Here are seven tips to avoid being victimized by "Rental Scams"
I recently came across a local news story where a family lost $3,300 in a rental home scam within our county. Sadly, this isn't an isolated incident but rather a growing problem in our society. Housing scams surged by nearly 300% in 2022, and this trend continues to escalate. With a competitive rental market due to factors like rising interest rates and limited supply, scammers are preying on families searching for housing.
While there's no foolproof method to guarantee you won't fall victim to a rental scam, there are some straightforward steps you can follow to significantly lower the risk if you remain vigilant and observant.
1. Insist on an in-person home tour. Scammers often dodge this request and prefer to receive money upfront. If this happens, consider it a red flag. When scheduling an in-person tour, avoid going alone or carrying cash. Instead, offer to bring or obtain a cashier's check for added safety against potential threats or criminal activities.
2. If the rent seems unrealistically low, it probably is. In today's competitive rental market, property owners understand the value of their homes. If you come across an exceptionally cheap rental, investigate it further for legitimacy. Never fall for the "fear of loss" sales tactic and send money to secure a property before touring it. Regardless of the attractive price, avoid sending any funds until you've seen the rental home in person.
3. Check property owner information in tax records, which are typically available online. Gather the name of the person you're dealing with and cross-reference it with the property tax records (use agencies like the Property Valuation Administration in Kentucky or the Auditor in Ohio). If the property is under a limited liability company (LLC), take the next step to research the business owner through the secretary of state's website. Keep in mind that this may not always align, especially with management companies or leasing agents, as discussed in tip number four.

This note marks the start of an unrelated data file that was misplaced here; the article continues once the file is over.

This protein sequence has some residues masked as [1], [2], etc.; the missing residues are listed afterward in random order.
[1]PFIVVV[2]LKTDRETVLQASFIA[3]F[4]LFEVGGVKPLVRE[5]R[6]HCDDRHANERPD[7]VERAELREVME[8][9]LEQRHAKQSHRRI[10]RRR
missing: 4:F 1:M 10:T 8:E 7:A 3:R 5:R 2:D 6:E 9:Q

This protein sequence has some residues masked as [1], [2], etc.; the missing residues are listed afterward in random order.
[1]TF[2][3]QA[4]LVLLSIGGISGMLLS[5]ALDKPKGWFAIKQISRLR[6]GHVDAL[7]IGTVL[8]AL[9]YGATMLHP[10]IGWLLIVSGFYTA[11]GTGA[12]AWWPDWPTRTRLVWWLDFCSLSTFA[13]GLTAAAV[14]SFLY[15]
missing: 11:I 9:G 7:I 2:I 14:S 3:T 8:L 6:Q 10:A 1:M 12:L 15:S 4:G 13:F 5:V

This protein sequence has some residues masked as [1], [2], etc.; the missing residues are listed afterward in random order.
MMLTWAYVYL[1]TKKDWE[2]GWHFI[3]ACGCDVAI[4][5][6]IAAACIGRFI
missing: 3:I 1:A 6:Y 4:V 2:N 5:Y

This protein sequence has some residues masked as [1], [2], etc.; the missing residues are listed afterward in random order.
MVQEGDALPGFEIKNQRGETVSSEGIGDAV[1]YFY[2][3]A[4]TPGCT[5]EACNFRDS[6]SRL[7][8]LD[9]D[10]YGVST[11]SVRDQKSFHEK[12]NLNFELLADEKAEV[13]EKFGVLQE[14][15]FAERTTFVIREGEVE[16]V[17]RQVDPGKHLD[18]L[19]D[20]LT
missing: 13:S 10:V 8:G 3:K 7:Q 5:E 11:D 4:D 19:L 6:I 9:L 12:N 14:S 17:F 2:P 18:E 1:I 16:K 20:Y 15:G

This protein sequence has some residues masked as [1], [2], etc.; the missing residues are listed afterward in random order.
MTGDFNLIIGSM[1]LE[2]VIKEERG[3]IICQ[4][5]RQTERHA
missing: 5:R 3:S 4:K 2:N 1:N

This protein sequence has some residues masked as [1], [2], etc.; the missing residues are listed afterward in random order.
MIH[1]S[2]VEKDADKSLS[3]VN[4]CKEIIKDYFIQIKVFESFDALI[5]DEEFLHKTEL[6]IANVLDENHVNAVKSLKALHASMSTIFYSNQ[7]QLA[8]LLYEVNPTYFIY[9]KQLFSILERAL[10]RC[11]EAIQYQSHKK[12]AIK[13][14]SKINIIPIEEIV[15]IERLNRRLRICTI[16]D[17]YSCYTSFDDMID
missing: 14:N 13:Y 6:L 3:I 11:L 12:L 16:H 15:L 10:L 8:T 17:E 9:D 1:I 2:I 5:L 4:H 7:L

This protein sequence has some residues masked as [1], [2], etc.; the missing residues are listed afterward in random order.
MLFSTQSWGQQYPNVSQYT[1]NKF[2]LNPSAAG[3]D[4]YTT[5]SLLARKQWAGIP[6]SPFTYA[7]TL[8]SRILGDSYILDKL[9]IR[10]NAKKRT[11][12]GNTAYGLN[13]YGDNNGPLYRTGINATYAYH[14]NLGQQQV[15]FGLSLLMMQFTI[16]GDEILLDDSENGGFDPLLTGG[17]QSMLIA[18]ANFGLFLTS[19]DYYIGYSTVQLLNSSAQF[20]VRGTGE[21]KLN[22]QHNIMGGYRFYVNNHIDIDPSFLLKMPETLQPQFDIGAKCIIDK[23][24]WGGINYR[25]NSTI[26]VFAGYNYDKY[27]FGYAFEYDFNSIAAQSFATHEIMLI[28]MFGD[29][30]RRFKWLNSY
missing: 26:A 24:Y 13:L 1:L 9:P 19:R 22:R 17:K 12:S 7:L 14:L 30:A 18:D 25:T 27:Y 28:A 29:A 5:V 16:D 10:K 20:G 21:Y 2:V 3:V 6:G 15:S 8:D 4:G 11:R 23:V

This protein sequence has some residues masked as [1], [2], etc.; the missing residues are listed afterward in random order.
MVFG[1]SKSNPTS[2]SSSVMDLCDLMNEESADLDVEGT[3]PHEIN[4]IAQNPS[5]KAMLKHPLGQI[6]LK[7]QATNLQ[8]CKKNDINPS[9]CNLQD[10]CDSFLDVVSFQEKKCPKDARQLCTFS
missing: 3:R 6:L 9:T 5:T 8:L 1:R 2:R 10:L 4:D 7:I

4. When dealing with a management company or leasing agent, verify their credentials. All leasing agents and management firms must hold a valid real estate license to legally lease properties they don't own. Request their name and license number, and use the respective state real estate commission websites (such as the Kentucky Real Estate Commission or the Ohio Real Estate Commission) to verify their status. If they lack ownership or licensing, exercise caution as it raises the likelihood of a potential scam or illegal rental activity.
5. If the listing lacks specifics, conduct further investigation. While not every property owner provides extensive details, you should expect some basic information. If the listing is as vague as "house for rent," ask for more details, such as the number of bedrooms, bathrooms, and the condition of the basement. The key is to seek information that only someone familiar with the property would possess. Avoid questions easily found online, like school districts or bus routes, and focus on details that require firsthand knowledge of the property.
6. No tenant screening process is a warning sign. If you're offered a rental without being asked to fill out an application, consider it a major red flag. Even small private landlords typically use screening services because eviction costs and lost rent are rising concerns. If someone is willing to rent without screening, there's an increased risk that they don't own the property and may be attempting to scam you for your money.
7. Immediate move-in requests should raise suspicion. If someone skips the screening process and rushes you into the property, it's likely they're in a hurry because they don't own the home and may be attempting to scam you.
While there's no foolproof way to avoid scams, following these tips can significantly reduce the risk. If you suspect a scam, report it immediately to local law enforcement. Additionally, take a screenshot of the ad in case it's removed. After reporting it to law enforcement, inform the website where you found the ad, so they can investigate and remove it to prevent others from falling victim.